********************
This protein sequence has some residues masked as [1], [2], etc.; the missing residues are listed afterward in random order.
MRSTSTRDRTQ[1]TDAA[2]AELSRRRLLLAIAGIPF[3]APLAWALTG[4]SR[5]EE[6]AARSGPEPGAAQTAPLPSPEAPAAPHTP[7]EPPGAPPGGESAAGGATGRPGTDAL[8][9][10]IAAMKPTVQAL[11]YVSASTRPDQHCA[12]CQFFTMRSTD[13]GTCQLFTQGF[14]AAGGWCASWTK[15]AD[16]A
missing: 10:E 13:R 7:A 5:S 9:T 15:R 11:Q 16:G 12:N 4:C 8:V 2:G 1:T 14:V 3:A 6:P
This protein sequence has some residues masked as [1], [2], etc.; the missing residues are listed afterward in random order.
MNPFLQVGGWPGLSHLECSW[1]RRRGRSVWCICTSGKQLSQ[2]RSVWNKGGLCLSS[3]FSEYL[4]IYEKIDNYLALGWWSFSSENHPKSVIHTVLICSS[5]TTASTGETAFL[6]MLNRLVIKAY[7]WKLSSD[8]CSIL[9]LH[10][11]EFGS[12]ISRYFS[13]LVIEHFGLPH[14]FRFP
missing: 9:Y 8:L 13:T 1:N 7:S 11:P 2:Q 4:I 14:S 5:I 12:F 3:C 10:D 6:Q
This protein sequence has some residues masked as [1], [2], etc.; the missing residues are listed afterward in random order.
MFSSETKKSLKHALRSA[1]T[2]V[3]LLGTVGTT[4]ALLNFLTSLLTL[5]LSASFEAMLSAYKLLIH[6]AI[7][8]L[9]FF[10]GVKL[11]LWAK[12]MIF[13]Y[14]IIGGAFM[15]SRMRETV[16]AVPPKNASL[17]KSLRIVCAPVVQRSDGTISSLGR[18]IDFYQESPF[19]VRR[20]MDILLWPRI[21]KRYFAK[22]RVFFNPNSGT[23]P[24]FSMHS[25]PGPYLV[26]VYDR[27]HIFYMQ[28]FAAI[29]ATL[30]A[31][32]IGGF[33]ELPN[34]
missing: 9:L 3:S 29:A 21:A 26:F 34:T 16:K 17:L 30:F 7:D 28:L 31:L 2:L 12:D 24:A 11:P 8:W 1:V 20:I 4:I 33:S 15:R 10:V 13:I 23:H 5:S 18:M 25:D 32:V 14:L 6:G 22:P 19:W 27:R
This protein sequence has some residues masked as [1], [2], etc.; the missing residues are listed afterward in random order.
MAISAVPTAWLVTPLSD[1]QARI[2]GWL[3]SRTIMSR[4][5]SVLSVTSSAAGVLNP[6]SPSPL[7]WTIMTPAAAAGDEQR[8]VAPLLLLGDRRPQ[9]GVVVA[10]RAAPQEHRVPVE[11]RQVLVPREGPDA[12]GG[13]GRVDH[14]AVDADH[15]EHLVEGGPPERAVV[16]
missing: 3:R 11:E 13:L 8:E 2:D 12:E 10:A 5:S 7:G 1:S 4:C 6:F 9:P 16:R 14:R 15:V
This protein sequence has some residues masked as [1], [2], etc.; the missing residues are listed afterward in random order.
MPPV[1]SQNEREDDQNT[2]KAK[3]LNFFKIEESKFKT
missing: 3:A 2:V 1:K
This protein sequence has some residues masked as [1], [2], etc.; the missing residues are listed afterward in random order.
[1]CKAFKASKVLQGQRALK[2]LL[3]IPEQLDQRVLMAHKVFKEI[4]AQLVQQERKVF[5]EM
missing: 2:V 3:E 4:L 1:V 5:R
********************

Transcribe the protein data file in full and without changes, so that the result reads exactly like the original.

This protein sequence has some residues masked as [1], [2], etc.; the missing residues are listed afterward in random order.
MRSTSTRDRTQ[1]TDAA[2]AELSRRRLLLAIAGIPF[3]APLAWALTG[4]SR[5]EE[6]AARSGPEPGAAQTAPLPSPEAPAAPHTP[7]EPPGAPPGGESAAGGATGRPGTDAL[8][9][10]IAAMKPTVQAL[11]YVSASTRPDQHCA[12]CQFFTMRSTD[13]GTCQLFTQGF[14]AAGGWCASWTK[15]AD[16]A
missing: 10:E 13:R 7:A 5:S 9:T 15:R 11:Q 16:G 12:N 4:C 8:V 2:G 1:T 14:V 3:A 6:P
This protein sequence has some residues masked as [1], [2], etc.; the missing residues are listed afterward in random order.
MNPFLQVGGWPGLSHLECSW[1]RRRGRSVWCICTSGKQLSQ[2]RSVWNKGGLCLSS[3]FSEYL[4]IYEKIDNYLALGWWSFSSENHPKSVIHTVLICSS[5]TTASTGETAFL[6]MLNRLVIKAY[7]WKLSSD[8]CSIL[9]LH[10][11]EFGS[12]ISRYFS[13]LVIEHFGLPH[14]FRFP
missing: 9:Y 8:L 13:T 1:N 7:S 11:P 2:Q 4:I 14:S 5:I 12:F 3:C 10:D 6:Q
This protein sequence has some residues masked as [1], [2], etc.; the missing residues are listed afterward in random order.
MFSSETKKSLKHALRSA[1]T[2]V[3]LLGTVGTT[4]ALLNFLTSLLTL[5]LSASFEAMLSAYKLLIH[6]AI[7][8]L[9]FF[10]GVKL[11]LWAK[12]MIF[13]Y[14]IIGGAFM[15]SRMRETV[16]AVPPKNASL[17]KSLRIVCAPVVQRSDGTISSLGR[18]IDFYQESPF[19]VRR[20]MDILLWPRI[21]KRYFAK[22]RVFFNPNSGT[23]P[24]FSMHS[25]PGPYLV[26]VYDR[27]HIFYMQ[28]FAAI[29]ATL[30]A[31][32]IGGF[33]ELPN[34]
missing: 9:L 3:S 29:A 21:A 26:F 34:T 16:K 17:L 30:F 7:D 28:L 31:L 2:L 12:D 24:A 11:P 8:W 1:V 20:I 4:I 33:S 15:R 10:V 13:I 23:H 5:S 18:M 25:D 32:V 14:L 6:G 22:P 19:W 27:R
This protein sequence has some residues masked as [1], [2], etc.; the missing residues are listed afterward in random order.
MAISAVPTAWLVTPLSD[1]QARI[2]GWL[3]SRTIMSR[4][5]SVLSVTSSAAGVLNP[6]SPSPL[7]WTIMTPAAAAGDEQR[8]VAPLLLLGDRRPQ[9]GVVVA[10]RAAPQEHRVPVE[11]RQVLVPREGPDA[12]GG[13]GRVDH[14]AVDADH[15]EHLVEGGPPERAVV[16]
missing: 3:R 11:E 13:L 8:E 2:D 12:E 10:A 5:S 7:G 1:S 4:C 6:F 9:P 16:R 14:R 15:V
This protein sequence has some residues masked as [1], [2], etc.; the missing residues are listed afterward in random order.
MPPV[1]SQNEREDDQNT[2]KAK[3]LNFFKIEESKFKT
missing: 3:A 2:V 1:K
This protein sequence has some residues masked as [1], [2], etc.; the missing residues are listed afterward in random order.
[1]CKAFKASKVLQGQRALK[2]LL[3]IPEQLDQRVLMAHKVFKEI[4]AQLVQQERKVF[5]EM
missing: 2:V 3:E 4:L 1:V 5:R